Our Justice League is a happy family. Mostly. Sometimes Superman and Batman disagree, and Flash has a somewhat different philosophy than, say, Green Lantern or Hawkgirl. Occasionally Diana suffers from culture clash between her isolated upbringing and the world at large. But mostly, the pursuit of the greater good puts things in perspective. Mostly. So what happens when good intentions aren’t enough?
This episode has a pair of conflicts occurring simultaneously: League versus Society, and League versus League. Villains teaming up isn’t a new concept – Shade mentions this early in the episode. But this time they are organized, and motivated. Grodd bringing the villains together for a shared objective driven by individual motivations is solid leadership, honestly.
On the other side, our heroes are not faring as well. It’s true that they are being monitored and manipulated, but their disagreements come from familiar places. There are differences of opinion, and things come to a head when the Society wins and leaves to prove a point. It’s a little disappointing to see the league disband after one bad loss, but it is a natural progression of their arguments.
This is what makes the episode work, I think. The League/Society conflict needs little explanation beyond Grodd’s summary of his team’s individual goals, but the League’s infighting is entirely realistic. These are not new concerns.
I think this episode doesn’t have the depth of some, but it’s still well-assembled. Grodd is the key to all of this: giving his team real motivation along with cohesion, and encouraging the dissent between the heroes that already exists. All of these things give a real sense that the Justice League might have met their match; while we expect the heroes to win, things do not look good.
It’s eminently believable that separated, each hero would be no match for Grodd’s team. Still, seeing them captured is a solid surprise, even if the resolution that sets up the final conflict is inevitable. And the internal conflict is addressed at the end, however briefly.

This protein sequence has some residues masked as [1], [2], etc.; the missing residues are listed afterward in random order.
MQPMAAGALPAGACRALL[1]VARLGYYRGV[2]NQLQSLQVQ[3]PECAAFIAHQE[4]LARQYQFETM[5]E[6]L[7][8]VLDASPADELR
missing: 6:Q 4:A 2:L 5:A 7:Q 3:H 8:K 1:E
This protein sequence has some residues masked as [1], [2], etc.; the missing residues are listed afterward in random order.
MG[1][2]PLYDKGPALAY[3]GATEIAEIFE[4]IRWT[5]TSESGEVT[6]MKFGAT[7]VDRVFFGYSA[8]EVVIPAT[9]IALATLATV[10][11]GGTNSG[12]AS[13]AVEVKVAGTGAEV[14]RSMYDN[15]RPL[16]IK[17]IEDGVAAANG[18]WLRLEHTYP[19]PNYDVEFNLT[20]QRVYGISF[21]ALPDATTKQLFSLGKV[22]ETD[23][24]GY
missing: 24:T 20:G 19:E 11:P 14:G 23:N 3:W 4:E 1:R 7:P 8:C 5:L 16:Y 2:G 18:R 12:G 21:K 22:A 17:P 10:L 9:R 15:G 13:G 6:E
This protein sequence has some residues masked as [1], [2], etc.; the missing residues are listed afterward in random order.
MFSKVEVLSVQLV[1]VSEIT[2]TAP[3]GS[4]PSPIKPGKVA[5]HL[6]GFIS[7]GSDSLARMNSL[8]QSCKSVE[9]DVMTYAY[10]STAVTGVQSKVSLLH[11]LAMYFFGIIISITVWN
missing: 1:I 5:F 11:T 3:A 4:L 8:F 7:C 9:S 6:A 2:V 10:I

But there’s a lot to like here. This is a solid villain team, as diverse as our heroes, and with legitimate motivation. I love the contrast in their personalities: arrogant Grodd, vengeful Sinestro, murderous Killer Frost. I’m especially fond of Giganta; a formidable giantess, but vulnerable for being kind of delicate. A land of contrasts, etc. They are formidable individually and combined, and they comprise a legitimate threat to the heroes.
There are some good fights. Outside of Sinestro, the villains mostly have different power sets than the heroes. Seeing Flash fight Sinestro, or Shayera against Killer Frost, have questions of skill and style. And John has some good moments here: utilizing the spy camera to find the villains, tricking Sinestro and Killer Frost with a decoy. I’m also happy anytime J’onn gets to be the hero, too.
So this episode may have modest ambitions, but it’s still solid at the very least. I consider it one of the lesser episodes of the season, but that says more about how high the standard is than anything. This would still be the best episode of Super Friends ever written, and it’s pretty good in its own right.
- The voice casting for the Society is an all-star lineup:
- Powers Boothe returns as Grodd. Cy Tolliver himself is a perfect choice for a JL villain leader.
- Jennifer Hale does double duty as Giganta and Killer Frost. I love both these characters, honestly.
- Ron Perlman voices Clayface (he also voices Orion in other episodes).
- Ted Levine voices Sinestro.
- I’m happy anytime Flash gets to do more than wisecrack, so the middle part of this episode is good fun. Seeing Flash play Batman is great, especially him actually dropping the skeptical thug from Shade’s gang.
- I don’t know what’s worse, Clayface becoming fireworks, or Grodd suffering the Flick of Doom.
- Shade flirting with Giganta is creepy but also adorable. Two things?
- In order:
- Killer Frost
Some hard choices near the top here.
- I would have loved to see the Society defeated but still escape, only to return with another plan down the road. I mean, Grodd did organize the Villans Union later on, but things were very different then.
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